US Army General William “Billy” Mitchell (1879-1936) was the commander of the Army Air Services in WWI. After the war, Mitchell lobbied to the top brass of the Army for an increase in air combat planes and support. However, the commanders of the Army and Navy were convinced of their superiority at sea with their battleships, and Mitchell’s arguments fell on deaf ears.
Instead, Mitchell contended that “air power” would be a vital force in the next war and the likely key to victory. At last, in February 1921, the Secretary of War Newton Baker and Secretary of the Navy Josephus Daniels agreed to a series of tests to prove or disprove Mitchell's theory that aerial bombings could cause the destruction of battleships. Secretary of War Baker thought it was a waste of time and money and reportedly said, "That idea is so damned nonsensical and impossible that I am willing to stand on the bridge while that nitwit tries to hit it from the air.” That same year, the then assistant secretary of the Navy, Franklin D. Roosevelt, told the Kiwanis Club of New York, "It is highly unlikely that an airplane, or fleet of them, could ever successfully sink a fleet of Navy vessels under battle conditions."
The 1921 test bombing of the
retired battleship, Alabama.
"Billy" Mitchell; or, how to sink a battleship
Leonardo da Vinci
Design for a Flying Machine, c. 1488
It was a good thing neither man was on the bridge of the German battleship Ostfiesland when Mitchell's aviators hit it from above. The ship sank 22 minutes after the first bomb was dropped. Mitchell repeated the performance in September sinking the battleships Alabama, Virginia and New Jersey, all obsolete ships.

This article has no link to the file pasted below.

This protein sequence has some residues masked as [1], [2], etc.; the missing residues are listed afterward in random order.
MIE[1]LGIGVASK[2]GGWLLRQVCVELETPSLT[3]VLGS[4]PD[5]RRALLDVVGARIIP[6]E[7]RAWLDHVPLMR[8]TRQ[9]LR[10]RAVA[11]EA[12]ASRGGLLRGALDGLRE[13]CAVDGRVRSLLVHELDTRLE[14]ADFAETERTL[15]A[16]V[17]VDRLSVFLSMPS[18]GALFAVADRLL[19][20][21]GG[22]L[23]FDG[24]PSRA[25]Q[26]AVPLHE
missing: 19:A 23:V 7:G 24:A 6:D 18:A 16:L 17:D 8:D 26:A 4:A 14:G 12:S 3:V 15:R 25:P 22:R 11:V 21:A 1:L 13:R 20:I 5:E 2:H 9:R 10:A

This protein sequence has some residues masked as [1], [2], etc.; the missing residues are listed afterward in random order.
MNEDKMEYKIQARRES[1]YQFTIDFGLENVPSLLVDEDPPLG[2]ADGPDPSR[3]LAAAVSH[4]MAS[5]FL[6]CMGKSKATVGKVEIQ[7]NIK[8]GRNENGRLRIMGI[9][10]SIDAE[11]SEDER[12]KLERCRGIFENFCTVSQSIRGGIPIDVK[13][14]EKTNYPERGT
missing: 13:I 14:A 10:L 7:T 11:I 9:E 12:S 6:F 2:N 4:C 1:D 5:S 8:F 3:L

In 1924 Mitchell wrote a 324 page report predicting war with Japan including an air attack on Pearl Harbor. Later that same year he accused senior leaders in the Army and Navy of incompetence and "almost treasonable administration of the national defense." These statements caused him to be reduced to his permanent rank of Colonel and a direct order from President Calvin Coolidge to court martial him for insubordination. Found guilty, he was suspended from active duty for five years without pay. Mitchell resigned instead and spent the rest of his life arguing his case for Air Power.
Billy Mitchell died in 1936, six years later President Franklin Roosevelt elevated him to the rank of major general on the Army Air Corps retired list and petitioned Congress to award him the Congressional Gold Medal.
It is interesting to note that in April 1942, B-25 Mitchell bombers – the only aircraft named for a person – took off from an aircraft carrier to raid Japan. These were the forerunner of the giant air armadas that would rain death and destruction on the home islands of Japan.
Resident philatelist, Herbert Wignall
Billy Mitchell Stamp